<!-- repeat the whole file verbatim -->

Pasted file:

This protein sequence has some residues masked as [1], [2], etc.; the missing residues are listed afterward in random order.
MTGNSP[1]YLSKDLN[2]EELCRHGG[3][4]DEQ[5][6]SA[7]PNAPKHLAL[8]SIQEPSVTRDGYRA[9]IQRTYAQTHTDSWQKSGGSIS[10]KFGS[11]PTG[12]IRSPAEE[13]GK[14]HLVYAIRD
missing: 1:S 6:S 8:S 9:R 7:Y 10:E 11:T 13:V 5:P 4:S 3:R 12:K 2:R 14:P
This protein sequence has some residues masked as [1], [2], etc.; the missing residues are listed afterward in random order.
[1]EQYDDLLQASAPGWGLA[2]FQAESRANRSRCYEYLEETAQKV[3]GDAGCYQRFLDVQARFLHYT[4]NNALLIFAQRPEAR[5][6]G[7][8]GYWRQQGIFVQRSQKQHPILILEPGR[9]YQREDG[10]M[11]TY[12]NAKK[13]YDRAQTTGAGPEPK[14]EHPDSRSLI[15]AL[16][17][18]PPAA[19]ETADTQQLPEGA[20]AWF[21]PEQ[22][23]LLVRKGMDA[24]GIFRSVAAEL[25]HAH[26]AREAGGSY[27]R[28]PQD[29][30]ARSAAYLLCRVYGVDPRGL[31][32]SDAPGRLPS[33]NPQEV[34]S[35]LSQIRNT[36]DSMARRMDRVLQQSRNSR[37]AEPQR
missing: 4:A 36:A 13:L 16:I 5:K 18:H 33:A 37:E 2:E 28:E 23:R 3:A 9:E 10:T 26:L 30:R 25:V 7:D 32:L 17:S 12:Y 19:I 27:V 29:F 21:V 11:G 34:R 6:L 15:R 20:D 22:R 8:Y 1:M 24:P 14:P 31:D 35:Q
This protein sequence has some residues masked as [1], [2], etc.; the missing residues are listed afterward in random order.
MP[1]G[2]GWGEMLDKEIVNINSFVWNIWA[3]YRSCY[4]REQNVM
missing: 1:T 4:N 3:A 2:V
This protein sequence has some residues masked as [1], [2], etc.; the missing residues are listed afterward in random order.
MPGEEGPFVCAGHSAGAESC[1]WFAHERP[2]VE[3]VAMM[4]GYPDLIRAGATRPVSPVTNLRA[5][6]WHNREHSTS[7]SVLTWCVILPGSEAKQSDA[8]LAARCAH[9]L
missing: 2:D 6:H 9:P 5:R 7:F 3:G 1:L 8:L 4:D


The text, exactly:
This protein sequence has some residues masked as [1], [2], etc.; the missing residues are listed afterward in random order.
MTGNSP[1]YLSKDLN[2]EELCRHGG[3][4]DEQ[5][6]SA[7]PNAPKHLAL[8]SIQEPSVTRDGYRA[9]IQRTYAQTHTDSWQKSGGSIS[10]KFGS[11]PTG[12]IRSPAEE[13]GK[14]HLVYAIRD
missing: 1:S 6:S 8:S 9:R 7:Y 10:E 11:T 13:V 5:P 4:S 3:R 12:K 2:R 14:P
This protein sequence has some residues masked as [1], [2], etc.; the missing residues are listed afterward in random order.
[1]EQYDDLLQASAPGWGLA[2]FQAESRANRSRCYEYLEETAQKV[3]GDAGCYQRFLDVQARFLHYT[4]NNALLIFAQRPEAR[5][6]G[7][8]GYWRQQGIFVQRSQKQHPILILEPGR[9]YQREDG[10]M[11]TY[12]NAKK[13]YDRAQTTGAGPEPK[14]EHPDSRSLI[15]AL[16][17][18]PPAA[19]ETADTQQLPEGA[20]AWF[21]PEQ[22][23]LLVRKGMDA[24]GIFRSVAAEL[25]HAH[26]AREAGGSY[27]R[28]PQD[29][30]ARSAAYLLCRVYGVDPRGL[31][32]SDAPGRLPS[33]NPQEV[34]S[35]LSQIRNT[36]DSMARRMDRVLQQSRNSR[37]AEPQR
missing: 4:A 36:A 13:L 16:I 5:K 18:H 33:A 37:E 2:E 28:E 23:R 3:A 9:E 10:T 26:L 30:R 25:V 7:D 32:L 17:S 12:Y 19:I 27:V 29:F 21:V 11:G 34:R 6:L 15:R 20:D 22:R 8:Y 1:M 24:P 14:P 31:D 35:Q
This protein sequence has some residues masked as [1], [2], etc.; the missing residues are listed afterward in random order.
MP[1]G[2]GWGEMLDKEIVNINSFVWNIWA[3]YRSCY[4]REQNVM
missing: 1:T 4:N 3:A 2:V
This protein sequence has some residues masked as [1], [2], etc.; the missing residues are listed afterward in random order.
MPGEEGPFVCAGHSAGAESC[1]WFAHERP[2]VE[3]VAMM[4]GYPDLIRAGATRPVSPVTNLRA[5][6]WHNREHSTS[7]SVLTWCVILPGSEAKQSDA[8]LAARCAH[9]L
missing: 2:D 6:H 9:P 5:R 7:F 3:G 1:L 8:L 4:D